So to switch things up a little, in this property management training story I wanted to step back and take a look at some of the factors that can affect the cash flow and the possible appreciation, or heaven forbid deprecation, of your real estate investment.
Before I talk about that, though, let me share a story about one of my favorite questionable rental housing markets.
Las Vegas, Nevada.
Property Management Training In Vegas
I’m picking on Vegas because lately I’ve been hearing a lot of otherwise intelligent people suggest that now is a good time to invest there. Maybe yes, maybe no.
Here’s my story.
Years ago, before the house rental market really took off I had the opportunity to travel to Las Vegas once every month or so, for the better part of a year.
What eventually struck be about the place was how absolutely artificial it was, and what a huge – and I mean huge – impact the casino industry had on the city.
Bigger Than Some Small Towns
Most if the casinos have infrastructures larger than some small towns. And the number of people they employ is huge.
There are schools devoted strictly on training people how to work in various jobs in the casinos.
And I don’t mean casino or hospitality management. I mean blackjack dealers, waiters, car hops, jobs of that nature.
There are actually schools devoted strictly to this. One morning on the way to an appointment I drove by one, and the parking lot was jam packed.
Now you may be reading this and thinking to yourself, “No kidding Jeffrey, Vegas is all about gambling.”
And you would be right. Except I would say, it’s ALL about gambling.
How Economic Drivers Influence Real Estate Investing and Property Management
Which means if you’re investing in a rental property in Las Vegas you’re really investing in the casino industry, and how well the casino industry is doing will have a 100% impact on the success of your investment and property management efforts.
The casino industry in Vegas is what we’d call the economic driver.
If they’re driving the economy forward, if they’re employing people, paying a decent wage, and managing to keep them happy, your how to rent my house efforts will be positively impacted because there will be plenty of people who can afford to rent your house.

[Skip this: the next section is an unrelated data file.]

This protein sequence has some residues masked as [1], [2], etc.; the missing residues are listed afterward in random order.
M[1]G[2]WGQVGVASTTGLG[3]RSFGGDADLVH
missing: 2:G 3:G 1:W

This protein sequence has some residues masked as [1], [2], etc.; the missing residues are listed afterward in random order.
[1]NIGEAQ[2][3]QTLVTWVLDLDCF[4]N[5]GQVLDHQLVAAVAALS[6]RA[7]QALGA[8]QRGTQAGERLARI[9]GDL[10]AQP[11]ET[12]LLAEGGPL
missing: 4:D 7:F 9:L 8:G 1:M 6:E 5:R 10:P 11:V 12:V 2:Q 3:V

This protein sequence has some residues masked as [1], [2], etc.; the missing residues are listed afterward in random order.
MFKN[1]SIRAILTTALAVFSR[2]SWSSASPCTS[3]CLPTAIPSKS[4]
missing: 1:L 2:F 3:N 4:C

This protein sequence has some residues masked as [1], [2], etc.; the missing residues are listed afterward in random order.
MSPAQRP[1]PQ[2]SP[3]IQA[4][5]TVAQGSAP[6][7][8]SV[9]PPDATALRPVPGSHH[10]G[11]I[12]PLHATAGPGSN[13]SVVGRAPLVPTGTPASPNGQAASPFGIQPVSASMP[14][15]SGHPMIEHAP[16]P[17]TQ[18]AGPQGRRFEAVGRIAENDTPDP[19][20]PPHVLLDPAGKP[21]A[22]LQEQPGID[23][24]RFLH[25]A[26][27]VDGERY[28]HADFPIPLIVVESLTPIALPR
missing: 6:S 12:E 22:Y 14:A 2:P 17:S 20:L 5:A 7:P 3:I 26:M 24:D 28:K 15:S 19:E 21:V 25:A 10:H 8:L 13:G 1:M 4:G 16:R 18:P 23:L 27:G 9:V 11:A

On the other hand, if the casino isn’t doing well, then you’d better make sure you’re applying all of the methods from the property management training you’ve received if you want your rental property to be a success.
For sure Vegas is an extreme example, but it illustrates my point well.
I’m always surprised that 9 out of 10 of the real estate investors I see focus only on price and spend little if no time thinking about the economic drivers for the area they’re investing in.
It’s Not All About Price
Naturally, if you’ve invested in some basic property management training you’re in the top 10% and understand economic drivers and the big picture.
Here are some of the top items I consider when thinking about economic drivers, real estate investments, and managing real estate:
Is the market ever going to come back?
This is true of certain neighborhoods within a city as well as certain cities or even parts of the country. If your market is dependent on politics, its probably already booming. On the other hand, if you’re hoping that the auto industry in Detroit will come back, that I’m not so sure about.
How stable are the rents?
Consider whether more rental homes will come onto the market at prices lower than what you paid. If so, your competition will have more flexibility in adjusting rental rates that you will.
Will the demand for your rental property soften?
Right now there’s a lot of activity in the apartment and multi-family market.
Common sense property management training should cover the pros and cons of different property types.
If you’re investing in multi-family property, spend some time thinking about how your rents and tenant quality might be affected if more and more single family homes come on the market at rents close to what your apartment rents are.